Philosophy and Miracle the Contemporary Debate.David Basinger & Randall Basinger - 1986 - Edwin Mellen Press.
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  10.  89
    Why Petition an Omnipotent, Omniscient, Wholly Good God?David Basinger - 1983 - Religious Studies 19 (1):25 - 41.
    Orthodox Christian theists frequently petition God in the sense that they ask him to bring about some state of affairs which they believe may not occur without divine intervention. Such petitions basically fall into three categories: requests in which the petitioner is asking God to influence significantly the natural environment – e.g. calm a hurricane, requests in which the petitioner is asking God to influence significantly the lives ofother individuals – e.g. reconcile the broken marriage of friends, and requests in (...)
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  11.  73
    Plantinga, Pluralism and Justified Religious Belief.David Basinger - 1991 - Faith and Philosophy 8 (1):67-80.
  12.  59
    Petitionary Prayer: A Response to Murray and Meyers.David Basinger - 1995 - Religious Studies 31 (4):475-484.
    In a recent article in this journal, Michael Murray and Kurt Meyers offer us two innovative and thought-provoking responses to the important question of why God would, even occasionally, refrain from giving us that which he can and would like to give us until we request that he do so: to help the believer learn more about God and thus become more like him and to help the believer realize she is dependent on God. I argue that neither explanation is (...)
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  13.  47
    Middle Knowledge and Classical Christian Thought.David Basinger - 1986 - Religious Studies 22 (3-4):407 - 422.
    To say that God is omniscient, most philosophers and theologians agree, is to say that he knows all true propositions and none that are false. But there is a great deal of disagreement about what is knowable. Some believe that God's knowledge is limited to everything that is actual and that which will follow deterministically from it. He knows, for example, exactly what Caesar was thinking when he crossed the Rubicon and how many horses he had in his army that (...)
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  14. Middle Knowledge and Human Freedom: Some Clarifications.David Basinger - 1987 - Faith and Philosophy 4 (3):330-336.
    The concept of middle knowledge---God’s knowledge of what would in fact happen in every conceivable situation---is just beginning to receive the attention it deserves, For example, it is just now becoming clear to many that classical theism requires the affirmation of middle knowledge. But this concept is also coming under increasing criticism. The most significant of these, I believe, has been developed in a recent discussion by William Hasker, in which he argues that the concept of a true counterfactual of (...)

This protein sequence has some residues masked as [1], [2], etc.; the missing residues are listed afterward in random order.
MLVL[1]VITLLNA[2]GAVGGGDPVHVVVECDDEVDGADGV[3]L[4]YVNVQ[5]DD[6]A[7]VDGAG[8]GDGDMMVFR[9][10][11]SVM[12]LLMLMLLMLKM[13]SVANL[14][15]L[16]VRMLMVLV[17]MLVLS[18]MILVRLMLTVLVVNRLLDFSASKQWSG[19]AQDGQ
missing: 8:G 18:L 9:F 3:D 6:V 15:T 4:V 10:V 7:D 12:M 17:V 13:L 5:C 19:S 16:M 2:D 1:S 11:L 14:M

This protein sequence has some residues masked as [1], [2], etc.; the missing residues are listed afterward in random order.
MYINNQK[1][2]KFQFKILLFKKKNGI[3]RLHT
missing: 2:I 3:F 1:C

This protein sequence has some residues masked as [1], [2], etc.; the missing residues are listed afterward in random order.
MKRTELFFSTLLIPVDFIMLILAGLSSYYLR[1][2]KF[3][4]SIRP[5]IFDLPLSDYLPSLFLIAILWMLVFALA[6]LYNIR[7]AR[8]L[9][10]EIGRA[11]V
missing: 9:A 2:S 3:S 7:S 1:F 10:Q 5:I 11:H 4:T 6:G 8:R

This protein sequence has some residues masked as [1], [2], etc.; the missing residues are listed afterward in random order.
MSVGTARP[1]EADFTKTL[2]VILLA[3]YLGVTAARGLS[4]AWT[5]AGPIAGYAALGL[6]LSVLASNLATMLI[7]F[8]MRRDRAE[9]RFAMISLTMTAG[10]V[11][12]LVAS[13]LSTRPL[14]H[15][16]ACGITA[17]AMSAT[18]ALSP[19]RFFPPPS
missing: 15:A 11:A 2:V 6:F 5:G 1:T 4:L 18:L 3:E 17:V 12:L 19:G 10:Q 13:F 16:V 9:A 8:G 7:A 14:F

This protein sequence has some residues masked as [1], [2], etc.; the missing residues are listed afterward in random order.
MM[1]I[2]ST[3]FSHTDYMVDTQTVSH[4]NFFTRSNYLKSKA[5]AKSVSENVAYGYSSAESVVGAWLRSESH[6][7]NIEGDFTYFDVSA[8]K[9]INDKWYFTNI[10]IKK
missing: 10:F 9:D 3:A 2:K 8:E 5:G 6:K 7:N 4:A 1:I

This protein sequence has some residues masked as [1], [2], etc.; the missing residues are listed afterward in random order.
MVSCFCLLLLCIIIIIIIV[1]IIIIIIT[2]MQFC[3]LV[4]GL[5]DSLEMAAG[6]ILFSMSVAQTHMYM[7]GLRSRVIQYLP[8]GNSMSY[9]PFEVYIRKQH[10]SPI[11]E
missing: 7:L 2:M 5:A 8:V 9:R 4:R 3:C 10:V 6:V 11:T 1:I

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  15. Middle Knowledge and Divine Control: Some Clarifications. [REVIEW]David Basinger - 1991 - International Journal for Philosophy of Religion 30 (3):129 - 139.
    What then have we discovered? The general issue under discussion, remember, is whether it is advantageous or disadvantageous for the theist to affirm MK, especially as this form of knowledge relates to God's control over earthly affairs. As we have seen, both proponents and opponents of MK have claimed that this form of knowledge gives God significant power over earthly affairs, including control over the (indeterministically) free choices of humans.We have seen, though, that such a contention is dubious. There are (...)
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  16.  38
    Must God Create the Best Possible World?: A Response.David Basinger - 1980 - International Philosophical Quarterly 20 (3):339-341.
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  17.  88
    Omniscience and Deliberation: A Response to Reichenbach. [REVIEW]David Basinger - 1986 - International Journal for Philosophy of Religion 20 (2/3):169 - 172.
  18.  5
    Predestination and Free Will: Four Views of Divine Sovereignty and Human Freedom.David Basinger & Randall Basinger (eds.) - 1986 - Intervarsity Press.
    David Basinger and Randall Basinger present four different answers to the question "If God is in control, are people really free?" Contributors include John Feinberg, Norman Geisler, Bruce Reichenbach and Clark Pinnock.
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  19.  23